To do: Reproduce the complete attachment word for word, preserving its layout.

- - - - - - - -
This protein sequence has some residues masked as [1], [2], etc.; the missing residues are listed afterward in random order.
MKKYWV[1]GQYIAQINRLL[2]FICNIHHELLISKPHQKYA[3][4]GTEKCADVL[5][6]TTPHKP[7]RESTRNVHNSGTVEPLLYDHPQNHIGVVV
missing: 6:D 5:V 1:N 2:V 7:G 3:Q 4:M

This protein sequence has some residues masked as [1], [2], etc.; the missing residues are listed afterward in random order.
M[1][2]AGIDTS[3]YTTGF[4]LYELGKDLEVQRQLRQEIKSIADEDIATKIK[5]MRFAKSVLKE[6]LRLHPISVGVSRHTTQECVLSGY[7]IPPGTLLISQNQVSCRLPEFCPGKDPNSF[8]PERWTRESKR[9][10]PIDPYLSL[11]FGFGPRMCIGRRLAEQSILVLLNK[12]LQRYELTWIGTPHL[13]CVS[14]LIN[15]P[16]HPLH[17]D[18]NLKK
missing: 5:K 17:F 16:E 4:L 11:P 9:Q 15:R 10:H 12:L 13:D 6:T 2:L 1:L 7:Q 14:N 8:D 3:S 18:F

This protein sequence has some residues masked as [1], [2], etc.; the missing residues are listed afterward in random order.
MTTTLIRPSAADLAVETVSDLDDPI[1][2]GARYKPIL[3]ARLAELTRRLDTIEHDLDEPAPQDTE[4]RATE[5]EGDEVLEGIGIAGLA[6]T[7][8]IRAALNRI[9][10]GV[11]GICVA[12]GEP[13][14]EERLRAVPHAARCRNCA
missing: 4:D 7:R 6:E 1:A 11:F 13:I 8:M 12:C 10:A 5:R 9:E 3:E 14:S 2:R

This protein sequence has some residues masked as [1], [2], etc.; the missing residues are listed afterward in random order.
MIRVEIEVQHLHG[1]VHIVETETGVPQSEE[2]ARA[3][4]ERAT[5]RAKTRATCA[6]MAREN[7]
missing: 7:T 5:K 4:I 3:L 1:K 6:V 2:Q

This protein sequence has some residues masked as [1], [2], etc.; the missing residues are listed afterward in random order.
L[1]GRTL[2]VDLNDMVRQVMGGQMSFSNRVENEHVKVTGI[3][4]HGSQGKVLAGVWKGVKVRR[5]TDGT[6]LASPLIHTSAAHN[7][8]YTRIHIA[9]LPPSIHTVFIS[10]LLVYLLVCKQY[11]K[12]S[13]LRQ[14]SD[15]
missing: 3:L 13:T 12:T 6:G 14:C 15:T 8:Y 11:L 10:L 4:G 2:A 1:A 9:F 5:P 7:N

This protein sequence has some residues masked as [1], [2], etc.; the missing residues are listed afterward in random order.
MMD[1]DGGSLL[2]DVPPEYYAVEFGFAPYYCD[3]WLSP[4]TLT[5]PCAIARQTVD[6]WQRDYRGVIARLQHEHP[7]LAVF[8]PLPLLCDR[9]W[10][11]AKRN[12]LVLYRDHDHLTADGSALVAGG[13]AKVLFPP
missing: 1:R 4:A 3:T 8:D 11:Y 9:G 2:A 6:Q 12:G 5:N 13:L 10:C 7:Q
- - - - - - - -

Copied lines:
This protein sequence has some residues masked as [1], [2], etc.; the missing residues are listed afterward in random order.
MKKYWV[1]GQYIAQINRLL[2]FICNIHHELLISKPHQKYA[3][4]GTEKCADVL[5][6]TTPHKP[7]RESTRNVHNSGTVEPLLYDHPQNHIGVVV
missing: 6:D 5:V 1:N 2:V 7:G 3:Q 4:M

This protein sequence has some residues masked as [1], [2], etc.; the missing residues are listed afterward in random order.
M[1][2]AGIDTS[3]YTTGF[4]LYELGKDLEVQRQLRQEIKSIADEDIATKIK[5]MRFAKSVLKE[6]LRLHPISVGVSRHTTQECVLSGY[7]IPPGTLLISQNQVSCRLPEFCPGKDPNSF[8]PERWTRESKR[9][10]PIDPYLSL[11]FGFGPRMCIGRRLAEQSILVLLNK[12]LQRYELTWIGTPHL[13]CVS[14]LIN[15]P[16]HPLH[17]D[18]NLKK
missing: 5:K 17:F 16:E 4:L 11:P 9:Q 15:R 10:H 12:L 13:D 6:T 2:L 1:L 7:Q 14:N 8:D 3:S 18:F

This protein sequence has some residues masked as [1], [2], etc.; the missing residues are listed afterward in random order.
MTTTLIRPSAADLAVETVSDLDDPI[1][2]GARYKPIL[3]ARLAELTRRLDTIEHDLDEPAPQDTE[4]RATE[5]EGDEVLEGIGIAGLA[6]T[7][8]IRAALNRI[9][10]GV[11]GICVA[12]GEP[13][14]EERLRAVPHAARCRNCA
missing: 4:D 7:R 6:E 1:A 11:F 13:I 8:M 12:C 10:A 5:R 9:E 3:E 14:S 2:R

This protein sequence has some residues masked as [1], [2], etc.; the missing residues are listed afterward in random order.
MIRVEIEVQHLHG[1]VHIVETETGVPQSEE[2]ARA[3][4]ERAT[5]RAKTRATCA[6]MAREN[7]
missing: 7:T 5:K 4:I 3:L 1:K 6:V 2:Q

This protein sequence has some residues masked as [1], [2], etc.; the missing residues are listed afterward in random order.
L[1]GRTL[2]VDLNDMVRQVMGGQMSFSNRVENEHVKVTGI[3][4]HGSQGKVLAGVWKGVKVRR[5]TDGT[6]LASPLIHTSAAHN[7][8]YTRIHIA[9]LPPSIHTVFIS[10]LLVYLLVCKQY[11]K[12]S[13]LRQ[14]SD[15]
missing: 3:L 13:T 12:T 6:G 14:C 15:T 8:Y 11:L 10:L 4:G 2:A 1:A 9:F 5:P 7:N

This protein sequence has some residues masked as [1], [2], etc.; the missing residues are listed afterward in random order.
MMD[1]DGGSLL[2]DVPPEYYAVEFGFAPYYCD[3]WLSP[4]TLT[5]PCAIARQTVD[6]WQRDYRGVIARLQHEHP[7]LAVF[8]PLPLLCDR[9]W[10][11]AKRN[12]LVLYRDHDHLTADGSALVAGG[13]AKVLFPP
missing: 1:R 4:A 3:T 8:D 11:Y 9:G 2:A 6:Q 12:G 5:N 13:L 10:C 7:Q